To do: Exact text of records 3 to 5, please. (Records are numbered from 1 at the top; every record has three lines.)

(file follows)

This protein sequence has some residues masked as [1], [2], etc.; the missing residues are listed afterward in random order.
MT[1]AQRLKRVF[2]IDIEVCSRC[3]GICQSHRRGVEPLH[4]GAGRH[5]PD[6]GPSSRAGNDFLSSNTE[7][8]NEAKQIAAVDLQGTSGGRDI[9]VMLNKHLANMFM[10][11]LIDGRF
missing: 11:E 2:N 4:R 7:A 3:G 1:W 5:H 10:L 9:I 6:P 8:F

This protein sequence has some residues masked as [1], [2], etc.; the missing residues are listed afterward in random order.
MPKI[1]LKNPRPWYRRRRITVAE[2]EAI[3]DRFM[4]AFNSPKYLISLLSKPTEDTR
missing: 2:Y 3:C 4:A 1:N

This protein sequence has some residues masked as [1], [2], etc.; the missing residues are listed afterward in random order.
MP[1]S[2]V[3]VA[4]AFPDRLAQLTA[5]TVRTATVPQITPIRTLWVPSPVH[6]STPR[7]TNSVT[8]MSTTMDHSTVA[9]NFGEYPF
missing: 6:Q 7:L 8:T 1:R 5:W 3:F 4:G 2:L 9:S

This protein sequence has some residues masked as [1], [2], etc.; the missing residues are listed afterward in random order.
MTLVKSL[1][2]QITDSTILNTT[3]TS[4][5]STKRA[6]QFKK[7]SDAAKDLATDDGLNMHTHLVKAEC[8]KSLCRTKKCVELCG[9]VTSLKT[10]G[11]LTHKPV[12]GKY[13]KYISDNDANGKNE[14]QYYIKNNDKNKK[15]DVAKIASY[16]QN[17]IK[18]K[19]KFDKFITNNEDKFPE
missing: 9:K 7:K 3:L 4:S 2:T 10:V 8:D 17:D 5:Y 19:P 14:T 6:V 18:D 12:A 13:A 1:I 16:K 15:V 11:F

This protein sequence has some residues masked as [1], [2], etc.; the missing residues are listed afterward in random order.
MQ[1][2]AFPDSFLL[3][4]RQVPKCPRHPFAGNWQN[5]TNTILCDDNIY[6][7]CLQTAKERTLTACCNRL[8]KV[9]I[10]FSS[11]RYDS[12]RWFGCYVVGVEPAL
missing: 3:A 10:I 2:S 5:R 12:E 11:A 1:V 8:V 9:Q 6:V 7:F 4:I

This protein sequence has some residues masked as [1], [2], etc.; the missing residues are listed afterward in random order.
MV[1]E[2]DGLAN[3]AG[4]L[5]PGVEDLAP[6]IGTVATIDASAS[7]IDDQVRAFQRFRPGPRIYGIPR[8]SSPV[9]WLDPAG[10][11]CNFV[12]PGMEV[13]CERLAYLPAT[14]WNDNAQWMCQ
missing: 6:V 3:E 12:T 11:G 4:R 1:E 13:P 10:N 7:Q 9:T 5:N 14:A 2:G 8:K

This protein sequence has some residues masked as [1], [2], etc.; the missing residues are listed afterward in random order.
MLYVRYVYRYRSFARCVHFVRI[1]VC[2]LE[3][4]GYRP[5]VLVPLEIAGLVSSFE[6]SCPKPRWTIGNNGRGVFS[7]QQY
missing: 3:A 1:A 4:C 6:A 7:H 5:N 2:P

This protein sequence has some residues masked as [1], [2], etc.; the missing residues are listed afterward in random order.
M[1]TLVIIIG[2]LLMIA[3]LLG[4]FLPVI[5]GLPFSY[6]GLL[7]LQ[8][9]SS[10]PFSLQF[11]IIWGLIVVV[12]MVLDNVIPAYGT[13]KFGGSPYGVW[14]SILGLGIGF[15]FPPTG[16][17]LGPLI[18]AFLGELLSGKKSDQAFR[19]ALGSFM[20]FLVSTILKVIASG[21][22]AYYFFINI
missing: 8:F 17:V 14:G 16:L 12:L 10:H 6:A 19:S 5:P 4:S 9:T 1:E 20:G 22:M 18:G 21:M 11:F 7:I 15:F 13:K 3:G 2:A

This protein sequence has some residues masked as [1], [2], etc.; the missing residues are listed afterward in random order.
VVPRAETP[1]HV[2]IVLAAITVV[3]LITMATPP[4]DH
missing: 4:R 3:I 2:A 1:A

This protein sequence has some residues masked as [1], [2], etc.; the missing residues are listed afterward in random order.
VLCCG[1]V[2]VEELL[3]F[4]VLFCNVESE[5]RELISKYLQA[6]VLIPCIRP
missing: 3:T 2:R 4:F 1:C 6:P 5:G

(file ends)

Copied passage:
This protein sequence has some residues masked as [1], [2], etc.; the missing residues are listed afterward in random order.
MP[1]S[2]V[3]VA[4]AFPDRLAQLTA[5]TVRTATVPQITPIRTLWVPSPVH[6]STPR[7]TNSVT[8]MSTTMDHSTVA[9]NFGEYPF
missing: 6:Q 7:L 8:T 1:R 5:W 3:F 4:G 2:L 9:S

This protein sequence has some residues masked as [1], [2], etc.; the missing residues are listed afterward in random order.
MTLVKSL[1][2]QITDSTILNTT[3]TS[4][5]STKRA[6]QFKK[7]SDAAKDLATDDGLNMHTHLVKAEC[8]KSLCRTKKCVELCG[9]VTSLKT[10]G[11]LTHKPV[12]GKY[13]KYISDNDANGKNE[14]QYYIKNNDKNKK[15]DVAKIASY[16]QN[17]IK[18]K[19]KFDKFITNNEDKFPE
missing: 9:K 7:K 3:L 4:S 2:T 10:V 8:D 17:D 5:Y 19:P 14:T 6:V 18:D 12:A 13:A 1:I 16:K 15:V 11:F

This protein sequence has some residues masked as [1], [2], etc.; the missing residues are listed afterward in random order.
MQ[1][2]AFPDSFLL[3][4]RQVPKCPRHPFAGNWQN[5]TNTILCDDNIY[6][7]CLQTAKERTLTACCNRL[8]KV[9]I[10]FSS[11]RYDS[12]RWFGCYVVGVEPAL
missing: 3:A 10:I 2:S 5:R 12:E 11:A 1:V 8:V 9:Q 6:V 7:F 4:I